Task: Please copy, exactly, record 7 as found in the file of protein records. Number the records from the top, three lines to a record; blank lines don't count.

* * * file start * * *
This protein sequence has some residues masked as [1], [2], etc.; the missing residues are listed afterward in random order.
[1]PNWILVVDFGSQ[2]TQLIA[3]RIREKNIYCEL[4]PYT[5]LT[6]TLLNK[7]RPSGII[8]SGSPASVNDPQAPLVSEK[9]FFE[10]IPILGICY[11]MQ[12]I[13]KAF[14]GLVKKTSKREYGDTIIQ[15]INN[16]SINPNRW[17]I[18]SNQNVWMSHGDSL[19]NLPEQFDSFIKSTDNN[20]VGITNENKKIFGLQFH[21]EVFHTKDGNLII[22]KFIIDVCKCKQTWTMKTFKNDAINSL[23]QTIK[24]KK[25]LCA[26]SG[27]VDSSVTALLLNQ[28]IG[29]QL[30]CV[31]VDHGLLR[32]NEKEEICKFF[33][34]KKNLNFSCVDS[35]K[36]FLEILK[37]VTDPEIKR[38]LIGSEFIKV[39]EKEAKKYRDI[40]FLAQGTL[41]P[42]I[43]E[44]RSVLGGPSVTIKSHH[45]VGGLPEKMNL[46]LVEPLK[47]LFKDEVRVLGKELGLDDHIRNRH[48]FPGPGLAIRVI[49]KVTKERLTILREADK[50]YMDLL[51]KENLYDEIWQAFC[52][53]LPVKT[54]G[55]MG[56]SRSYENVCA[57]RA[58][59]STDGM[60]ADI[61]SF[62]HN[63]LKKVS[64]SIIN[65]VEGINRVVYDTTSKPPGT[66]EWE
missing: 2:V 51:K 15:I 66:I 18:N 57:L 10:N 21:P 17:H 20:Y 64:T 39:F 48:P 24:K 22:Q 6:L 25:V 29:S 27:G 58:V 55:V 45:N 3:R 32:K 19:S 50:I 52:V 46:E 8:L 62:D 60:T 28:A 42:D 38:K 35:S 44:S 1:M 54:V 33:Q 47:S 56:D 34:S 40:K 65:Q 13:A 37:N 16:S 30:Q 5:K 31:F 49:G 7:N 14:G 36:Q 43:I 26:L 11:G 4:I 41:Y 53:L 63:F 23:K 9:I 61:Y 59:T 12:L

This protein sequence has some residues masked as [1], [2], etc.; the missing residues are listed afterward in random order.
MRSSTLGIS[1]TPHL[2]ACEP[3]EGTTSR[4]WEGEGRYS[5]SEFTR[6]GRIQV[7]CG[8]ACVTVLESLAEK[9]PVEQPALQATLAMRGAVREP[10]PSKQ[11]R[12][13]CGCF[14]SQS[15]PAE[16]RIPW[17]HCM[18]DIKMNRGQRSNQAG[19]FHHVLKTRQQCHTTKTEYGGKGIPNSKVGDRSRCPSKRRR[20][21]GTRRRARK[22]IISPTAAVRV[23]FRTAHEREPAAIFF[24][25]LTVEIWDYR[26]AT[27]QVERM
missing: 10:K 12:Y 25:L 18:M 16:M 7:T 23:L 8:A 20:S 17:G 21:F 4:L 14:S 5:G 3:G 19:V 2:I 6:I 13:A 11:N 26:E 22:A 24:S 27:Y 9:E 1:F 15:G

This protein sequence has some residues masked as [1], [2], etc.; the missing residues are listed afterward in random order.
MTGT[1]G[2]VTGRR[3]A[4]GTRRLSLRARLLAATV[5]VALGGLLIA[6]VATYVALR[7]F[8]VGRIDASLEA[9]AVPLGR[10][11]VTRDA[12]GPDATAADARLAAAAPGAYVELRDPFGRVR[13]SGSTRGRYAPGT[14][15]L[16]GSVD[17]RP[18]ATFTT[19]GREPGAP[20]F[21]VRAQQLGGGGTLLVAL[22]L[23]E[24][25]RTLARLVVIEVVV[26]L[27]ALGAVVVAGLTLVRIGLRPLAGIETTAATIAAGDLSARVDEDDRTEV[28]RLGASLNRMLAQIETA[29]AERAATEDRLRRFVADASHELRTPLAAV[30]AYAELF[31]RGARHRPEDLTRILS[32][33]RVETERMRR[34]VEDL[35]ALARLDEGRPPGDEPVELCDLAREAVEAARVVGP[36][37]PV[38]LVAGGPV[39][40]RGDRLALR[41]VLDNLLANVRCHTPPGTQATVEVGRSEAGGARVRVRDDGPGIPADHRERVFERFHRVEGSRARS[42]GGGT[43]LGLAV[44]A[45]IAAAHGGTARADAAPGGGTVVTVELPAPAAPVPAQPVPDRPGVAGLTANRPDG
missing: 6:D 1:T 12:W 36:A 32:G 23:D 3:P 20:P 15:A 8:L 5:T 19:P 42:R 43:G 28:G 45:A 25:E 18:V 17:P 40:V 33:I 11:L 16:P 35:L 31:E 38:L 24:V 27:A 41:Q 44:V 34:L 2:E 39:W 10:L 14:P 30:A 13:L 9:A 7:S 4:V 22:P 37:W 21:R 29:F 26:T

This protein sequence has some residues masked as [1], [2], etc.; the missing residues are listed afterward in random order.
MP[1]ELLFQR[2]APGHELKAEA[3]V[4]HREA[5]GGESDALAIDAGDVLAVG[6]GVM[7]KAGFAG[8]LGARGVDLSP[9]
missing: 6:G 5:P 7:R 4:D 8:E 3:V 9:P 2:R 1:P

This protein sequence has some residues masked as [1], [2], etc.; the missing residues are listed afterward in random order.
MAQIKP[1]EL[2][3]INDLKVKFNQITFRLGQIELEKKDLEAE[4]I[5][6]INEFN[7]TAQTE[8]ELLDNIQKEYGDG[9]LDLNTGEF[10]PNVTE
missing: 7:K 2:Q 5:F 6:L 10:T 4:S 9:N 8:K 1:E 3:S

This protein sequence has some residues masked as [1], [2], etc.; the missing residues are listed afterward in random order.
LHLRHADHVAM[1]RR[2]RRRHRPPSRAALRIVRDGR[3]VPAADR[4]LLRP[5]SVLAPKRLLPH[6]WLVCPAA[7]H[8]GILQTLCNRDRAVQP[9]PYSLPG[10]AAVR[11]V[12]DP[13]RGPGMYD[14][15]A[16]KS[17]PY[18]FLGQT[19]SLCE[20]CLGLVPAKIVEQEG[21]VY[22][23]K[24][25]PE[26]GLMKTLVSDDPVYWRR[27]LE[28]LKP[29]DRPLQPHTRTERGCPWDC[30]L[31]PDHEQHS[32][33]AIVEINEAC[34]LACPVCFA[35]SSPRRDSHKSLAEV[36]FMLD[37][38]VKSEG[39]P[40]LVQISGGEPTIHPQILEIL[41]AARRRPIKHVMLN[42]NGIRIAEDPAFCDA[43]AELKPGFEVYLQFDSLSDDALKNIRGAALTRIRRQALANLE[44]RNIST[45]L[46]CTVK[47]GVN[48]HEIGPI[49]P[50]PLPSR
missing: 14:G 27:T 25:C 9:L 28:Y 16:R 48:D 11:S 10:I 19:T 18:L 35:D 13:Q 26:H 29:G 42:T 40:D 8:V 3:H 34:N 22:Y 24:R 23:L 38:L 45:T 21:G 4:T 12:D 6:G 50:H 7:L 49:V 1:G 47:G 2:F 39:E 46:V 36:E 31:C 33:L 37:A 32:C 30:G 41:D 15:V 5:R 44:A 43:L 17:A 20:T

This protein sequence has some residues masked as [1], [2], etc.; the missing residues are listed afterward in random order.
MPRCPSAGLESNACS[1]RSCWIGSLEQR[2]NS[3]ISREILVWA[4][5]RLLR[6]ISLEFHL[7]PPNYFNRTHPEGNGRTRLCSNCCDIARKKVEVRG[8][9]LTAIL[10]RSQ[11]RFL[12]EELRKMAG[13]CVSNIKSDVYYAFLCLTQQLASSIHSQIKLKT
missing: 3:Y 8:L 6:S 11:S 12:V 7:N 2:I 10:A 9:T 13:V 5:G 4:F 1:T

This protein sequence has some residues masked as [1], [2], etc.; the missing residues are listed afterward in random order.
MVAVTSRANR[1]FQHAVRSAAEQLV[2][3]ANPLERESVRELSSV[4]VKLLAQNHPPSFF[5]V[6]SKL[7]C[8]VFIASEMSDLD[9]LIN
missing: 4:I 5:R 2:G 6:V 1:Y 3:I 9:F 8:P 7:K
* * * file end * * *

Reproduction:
This protein sequence has some residues masked as [1], [2], etc.; the missing residues are listed afterward in random order.
MPRCPSAGLESNACS[1]RSCWIGSLEQR[2]NS[3]ISREILVWA[4][5]RLLR[6]ISLEFHL[7]PPNYFNRTHPEGNGRTRLCSNCCDIARKKVEVRG[8][9]LTAIL[10]RSQ[11]RFL[12]EELRKMAG[13]CVSNIKSDVYYAFLCLTQQLASSIHSQIKLKT
missing: 3:Y 8:L 6:S 11:S 12:V 7:N 2:I 10:A 9:T 13:V 5:G 4:F 1:T